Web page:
Dissatisfied with the results of a California Highway Patrol report, the family of a bicyclist who died after a collision with a car on Page Mill Road is seeking witnesses to the accident to come forward.
Palo Alto resident Jeffrey Phillip Donnelly, 52, died Nov. 3 from injuries sustained during a collision with a Volkswagen Golf near the intersection of Page Mill Road and Christopher Lane. The driver of the car, a 19-year-old Palo Alto man, was not injured in the crash.
The subsequent CHP investigative report incorrectly indicates that Donnelly made an unsafe lane change, according to Mike Mahoney, a private investigator retained by the personal injury attorney representing the Donnelly family.
The CHP report contains accounts from six witnesses, commuters traveling near the Interstate 280 interchange at the time of the crash, but the private investigative team is hoping additional witnesses present themselves.
Both Donnelly and the car were traveling southwest on Page Mill toward the I-280 interchange at the time of the accident, 6:50 a.m. A designated bike lane exists along the far west side of Page Mill, but it ends just before Christopher Lane and then picks up along the center median after Christopher until the northbound I-280 exit ramp creates an additional southwest traffic lane sandwiching the bike lane. Mahoney calls it a “horrible design” that forces cyclists traveling between 10 and 20 mph to cut across vehicle traffic traveling at 50 mph or more. In November, the Los Altos Hills City Council voted unanimously to issue a letter to county officials urging traffic safety improvements at the interchange.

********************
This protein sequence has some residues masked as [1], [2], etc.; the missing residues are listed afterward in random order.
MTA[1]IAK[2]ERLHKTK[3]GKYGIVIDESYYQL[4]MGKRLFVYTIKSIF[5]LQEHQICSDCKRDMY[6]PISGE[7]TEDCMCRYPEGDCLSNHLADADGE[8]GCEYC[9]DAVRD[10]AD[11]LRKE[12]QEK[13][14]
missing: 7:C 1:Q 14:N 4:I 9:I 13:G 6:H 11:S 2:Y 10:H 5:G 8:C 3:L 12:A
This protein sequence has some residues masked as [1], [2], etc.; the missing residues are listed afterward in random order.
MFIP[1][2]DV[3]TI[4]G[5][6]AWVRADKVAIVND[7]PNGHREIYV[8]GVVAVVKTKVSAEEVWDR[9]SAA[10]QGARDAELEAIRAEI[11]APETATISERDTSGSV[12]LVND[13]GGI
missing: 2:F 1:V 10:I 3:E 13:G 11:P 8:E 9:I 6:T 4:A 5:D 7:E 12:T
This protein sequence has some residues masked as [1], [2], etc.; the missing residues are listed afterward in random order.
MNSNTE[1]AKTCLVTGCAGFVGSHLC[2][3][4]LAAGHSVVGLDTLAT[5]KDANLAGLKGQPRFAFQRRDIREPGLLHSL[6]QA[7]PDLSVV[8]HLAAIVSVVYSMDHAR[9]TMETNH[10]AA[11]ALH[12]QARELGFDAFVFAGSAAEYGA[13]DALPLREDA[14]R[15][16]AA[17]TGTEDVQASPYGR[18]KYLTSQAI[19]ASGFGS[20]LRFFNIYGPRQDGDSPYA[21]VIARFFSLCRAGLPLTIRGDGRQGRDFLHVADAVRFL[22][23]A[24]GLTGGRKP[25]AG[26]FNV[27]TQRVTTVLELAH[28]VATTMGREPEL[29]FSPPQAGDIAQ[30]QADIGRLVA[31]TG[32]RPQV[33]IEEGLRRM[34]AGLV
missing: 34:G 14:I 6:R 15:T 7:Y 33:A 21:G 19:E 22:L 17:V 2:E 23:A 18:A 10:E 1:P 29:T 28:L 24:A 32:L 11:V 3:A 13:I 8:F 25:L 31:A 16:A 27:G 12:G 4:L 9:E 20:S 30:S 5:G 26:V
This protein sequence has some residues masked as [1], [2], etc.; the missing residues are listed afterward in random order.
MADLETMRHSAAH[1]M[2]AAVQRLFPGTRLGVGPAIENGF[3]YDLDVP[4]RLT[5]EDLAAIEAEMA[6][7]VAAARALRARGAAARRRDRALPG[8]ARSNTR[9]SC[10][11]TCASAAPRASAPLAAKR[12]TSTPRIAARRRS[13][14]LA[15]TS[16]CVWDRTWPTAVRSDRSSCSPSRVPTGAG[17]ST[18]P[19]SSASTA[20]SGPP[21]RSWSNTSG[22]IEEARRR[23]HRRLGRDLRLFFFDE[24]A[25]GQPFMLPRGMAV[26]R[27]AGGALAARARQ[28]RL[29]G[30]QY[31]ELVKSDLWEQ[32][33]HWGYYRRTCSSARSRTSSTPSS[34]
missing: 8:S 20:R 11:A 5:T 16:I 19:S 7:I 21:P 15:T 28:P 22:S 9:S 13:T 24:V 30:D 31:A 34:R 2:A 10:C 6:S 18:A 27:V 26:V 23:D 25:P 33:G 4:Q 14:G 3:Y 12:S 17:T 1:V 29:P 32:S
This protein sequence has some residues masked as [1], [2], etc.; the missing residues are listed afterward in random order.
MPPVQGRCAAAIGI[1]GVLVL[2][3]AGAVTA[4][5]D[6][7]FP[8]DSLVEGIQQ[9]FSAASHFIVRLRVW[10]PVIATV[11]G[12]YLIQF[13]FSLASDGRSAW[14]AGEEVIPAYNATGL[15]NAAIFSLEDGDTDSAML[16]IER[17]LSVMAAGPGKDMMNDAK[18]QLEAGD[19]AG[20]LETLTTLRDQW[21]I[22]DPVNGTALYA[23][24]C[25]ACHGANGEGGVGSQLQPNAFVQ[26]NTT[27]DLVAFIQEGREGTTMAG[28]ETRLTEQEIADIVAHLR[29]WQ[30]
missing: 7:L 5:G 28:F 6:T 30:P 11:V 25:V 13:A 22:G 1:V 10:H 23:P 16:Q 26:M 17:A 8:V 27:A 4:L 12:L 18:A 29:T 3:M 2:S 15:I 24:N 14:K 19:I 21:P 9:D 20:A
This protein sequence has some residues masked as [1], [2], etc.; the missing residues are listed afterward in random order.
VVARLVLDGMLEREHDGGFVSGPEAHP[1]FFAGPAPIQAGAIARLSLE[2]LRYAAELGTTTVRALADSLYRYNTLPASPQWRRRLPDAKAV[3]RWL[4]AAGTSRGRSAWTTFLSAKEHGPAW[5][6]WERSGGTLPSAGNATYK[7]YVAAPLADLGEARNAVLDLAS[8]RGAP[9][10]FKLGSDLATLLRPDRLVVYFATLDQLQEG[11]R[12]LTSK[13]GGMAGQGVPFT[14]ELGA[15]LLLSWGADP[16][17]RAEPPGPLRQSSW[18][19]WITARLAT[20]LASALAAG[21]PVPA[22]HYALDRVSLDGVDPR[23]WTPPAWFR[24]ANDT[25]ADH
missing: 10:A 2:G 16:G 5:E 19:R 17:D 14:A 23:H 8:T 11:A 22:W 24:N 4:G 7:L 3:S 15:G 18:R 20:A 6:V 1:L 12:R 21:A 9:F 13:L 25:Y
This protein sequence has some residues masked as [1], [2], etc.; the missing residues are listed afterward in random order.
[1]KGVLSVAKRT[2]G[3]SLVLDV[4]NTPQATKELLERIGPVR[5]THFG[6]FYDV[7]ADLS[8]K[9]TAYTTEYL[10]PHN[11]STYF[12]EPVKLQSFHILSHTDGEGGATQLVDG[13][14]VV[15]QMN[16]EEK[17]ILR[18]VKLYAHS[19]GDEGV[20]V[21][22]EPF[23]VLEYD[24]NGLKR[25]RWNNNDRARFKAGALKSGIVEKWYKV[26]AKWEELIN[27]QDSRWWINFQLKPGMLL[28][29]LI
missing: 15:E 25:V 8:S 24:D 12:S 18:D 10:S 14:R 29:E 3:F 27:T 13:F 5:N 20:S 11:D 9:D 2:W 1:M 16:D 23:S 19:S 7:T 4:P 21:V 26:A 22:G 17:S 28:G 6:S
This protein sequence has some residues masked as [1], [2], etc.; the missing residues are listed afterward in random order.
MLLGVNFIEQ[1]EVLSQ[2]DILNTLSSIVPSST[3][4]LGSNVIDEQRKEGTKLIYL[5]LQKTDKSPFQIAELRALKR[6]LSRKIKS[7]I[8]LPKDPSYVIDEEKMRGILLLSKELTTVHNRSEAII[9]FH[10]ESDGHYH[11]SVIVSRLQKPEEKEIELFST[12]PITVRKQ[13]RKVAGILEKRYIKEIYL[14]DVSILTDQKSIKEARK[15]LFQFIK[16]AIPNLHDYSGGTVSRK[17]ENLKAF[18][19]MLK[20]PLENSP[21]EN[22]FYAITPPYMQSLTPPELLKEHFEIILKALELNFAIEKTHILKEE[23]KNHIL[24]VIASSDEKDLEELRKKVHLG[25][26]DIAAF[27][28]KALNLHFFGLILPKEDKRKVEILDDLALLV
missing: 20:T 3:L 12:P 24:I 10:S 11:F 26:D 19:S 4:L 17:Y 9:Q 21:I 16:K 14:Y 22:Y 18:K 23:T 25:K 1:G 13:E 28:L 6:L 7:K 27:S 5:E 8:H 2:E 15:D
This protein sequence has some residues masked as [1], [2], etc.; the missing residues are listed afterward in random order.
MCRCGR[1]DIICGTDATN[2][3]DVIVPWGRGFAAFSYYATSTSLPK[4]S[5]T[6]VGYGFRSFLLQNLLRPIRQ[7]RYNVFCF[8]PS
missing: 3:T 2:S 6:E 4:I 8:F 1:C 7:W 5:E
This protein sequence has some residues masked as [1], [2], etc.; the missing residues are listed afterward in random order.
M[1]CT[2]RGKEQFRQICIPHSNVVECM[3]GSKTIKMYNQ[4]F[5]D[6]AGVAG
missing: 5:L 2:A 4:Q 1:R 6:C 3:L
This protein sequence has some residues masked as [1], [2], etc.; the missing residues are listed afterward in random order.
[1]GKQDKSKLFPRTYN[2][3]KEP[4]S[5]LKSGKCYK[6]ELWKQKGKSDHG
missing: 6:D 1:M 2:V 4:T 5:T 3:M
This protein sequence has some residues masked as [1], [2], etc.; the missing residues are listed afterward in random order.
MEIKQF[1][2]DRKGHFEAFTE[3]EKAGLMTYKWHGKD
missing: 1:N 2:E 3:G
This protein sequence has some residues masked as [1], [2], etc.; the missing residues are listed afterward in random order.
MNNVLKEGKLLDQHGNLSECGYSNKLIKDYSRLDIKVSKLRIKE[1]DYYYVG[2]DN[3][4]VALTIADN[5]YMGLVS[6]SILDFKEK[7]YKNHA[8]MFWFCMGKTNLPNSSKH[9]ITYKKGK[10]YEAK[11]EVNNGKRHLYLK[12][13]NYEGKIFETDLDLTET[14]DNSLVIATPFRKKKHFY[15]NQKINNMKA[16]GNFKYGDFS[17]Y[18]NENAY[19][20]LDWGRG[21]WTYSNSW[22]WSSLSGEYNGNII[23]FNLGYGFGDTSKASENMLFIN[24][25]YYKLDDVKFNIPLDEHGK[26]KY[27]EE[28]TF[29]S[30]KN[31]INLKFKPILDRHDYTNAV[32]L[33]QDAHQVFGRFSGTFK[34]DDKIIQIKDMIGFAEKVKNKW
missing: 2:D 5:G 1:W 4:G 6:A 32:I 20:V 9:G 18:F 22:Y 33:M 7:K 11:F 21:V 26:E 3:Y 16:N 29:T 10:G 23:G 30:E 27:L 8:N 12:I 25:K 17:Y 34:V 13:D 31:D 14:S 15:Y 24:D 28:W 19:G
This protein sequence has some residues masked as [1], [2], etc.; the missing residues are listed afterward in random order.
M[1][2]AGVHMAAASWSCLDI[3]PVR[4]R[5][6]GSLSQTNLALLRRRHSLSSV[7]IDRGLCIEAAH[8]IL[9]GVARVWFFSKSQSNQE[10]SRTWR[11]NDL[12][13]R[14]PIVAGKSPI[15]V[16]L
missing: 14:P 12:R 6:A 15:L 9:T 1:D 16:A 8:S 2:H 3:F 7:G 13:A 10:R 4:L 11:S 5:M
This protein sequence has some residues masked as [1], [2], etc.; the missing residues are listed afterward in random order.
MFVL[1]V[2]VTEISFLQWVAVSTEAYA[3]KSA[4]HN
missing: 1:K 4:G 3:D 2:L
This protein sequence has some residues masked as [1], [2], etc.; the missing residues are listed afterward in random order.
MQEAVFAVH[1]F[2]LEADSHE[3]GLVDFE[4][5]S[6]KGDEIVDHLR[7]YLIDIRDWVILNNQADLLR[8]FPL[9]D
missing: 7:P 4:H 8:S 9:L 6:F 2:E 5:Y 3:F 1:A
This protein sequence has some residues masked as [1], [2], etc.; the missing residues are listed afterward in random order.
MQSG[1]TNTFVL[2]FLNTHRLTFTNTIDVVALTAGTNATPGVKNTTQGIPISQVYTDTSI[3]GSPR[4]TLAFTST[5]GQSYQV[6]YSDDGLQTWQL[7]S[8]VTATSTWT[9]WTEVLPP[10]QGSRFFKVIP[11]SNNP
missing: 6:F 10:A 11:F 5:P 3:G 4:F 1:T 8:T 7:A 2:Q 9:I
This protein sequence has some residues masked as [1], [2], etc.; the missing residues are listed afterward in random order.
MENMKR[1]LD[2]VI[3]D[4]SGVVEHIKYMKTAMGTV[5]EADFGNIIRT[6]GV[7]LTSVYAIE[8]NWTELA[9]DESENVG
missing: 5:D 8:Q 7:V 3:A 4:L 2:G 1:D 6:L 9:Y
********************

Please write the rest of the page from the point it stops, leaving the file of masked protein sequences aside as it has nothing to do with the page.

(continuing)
The front of the car struck the back of Donnelly’s bicycle as he attempted to merge into the designated bike lane, Mahoney said.
Donnelly “was doing exactly what he was supposed to do,” Mahoney added.
Speed a factor?
Alcohol and/or drugs do not appear to have been a factor in the crash, according to the CHP, and the driver cooperated with investigators and has not been charged with any wrongdoing.
But John Feder, the personal injury attorney representing the Donnelly family, believes that the car’s driver was inattentive and driving much too fast for traffic conditions.
“I have no doubt that the driver of the vehicle was going too fast,” Feder said.
Feder said his legal team has established a team of engineers to scientifically examine the accident scene.
In the meantime, the Donnelly family can expect a second official accident report – this one from the Santa Clara County Sheriff’s Office; the accident occurred in a mixed jurisdiction, and it wasn’t immediately clear afterward whether the investigation should be handled by the CHP or the county.
To avoid delays, the CHP took the lead, but now the Sheriff’s Office is handling the case, said Capt. Rick Sung, division commander of the sheriff’s West Valley patrol.
“The CHP’s report is the original report, and what we are doing is a supplemental report to the CHP report,” Sung wrote in an email to the Town Crier. “Our findings may be the same as the CHP’s, opposite or inconclusive; however, we won’t know for sure until we wrap up our investigation.”
Sung expects a final report within the next couple of weeks.
Feder described Donnelly as a “very experienced bicyclist.” He said he was a “happy family guy,” a husband and father of three children between the ages of 13 and 20.
Donnelly earned a chemical engineering degree from Cal Poly Pomona, served as a lieutenant in the Nuclear Navy aboard the U.S.S. Truxtun and completed his MBA at Stanford University, according to his obituary. In Donnelly’s most recent role, he served as chief operating officer of Zeta Instruments, a San Jose-based semiconductor company.
Representation for the driver of the car, whose identity has remained confidential, could not be reached to comment for this article.
Witnesses to the accident are asked to call private investigator Mike Mahoney at (925) 648-3605.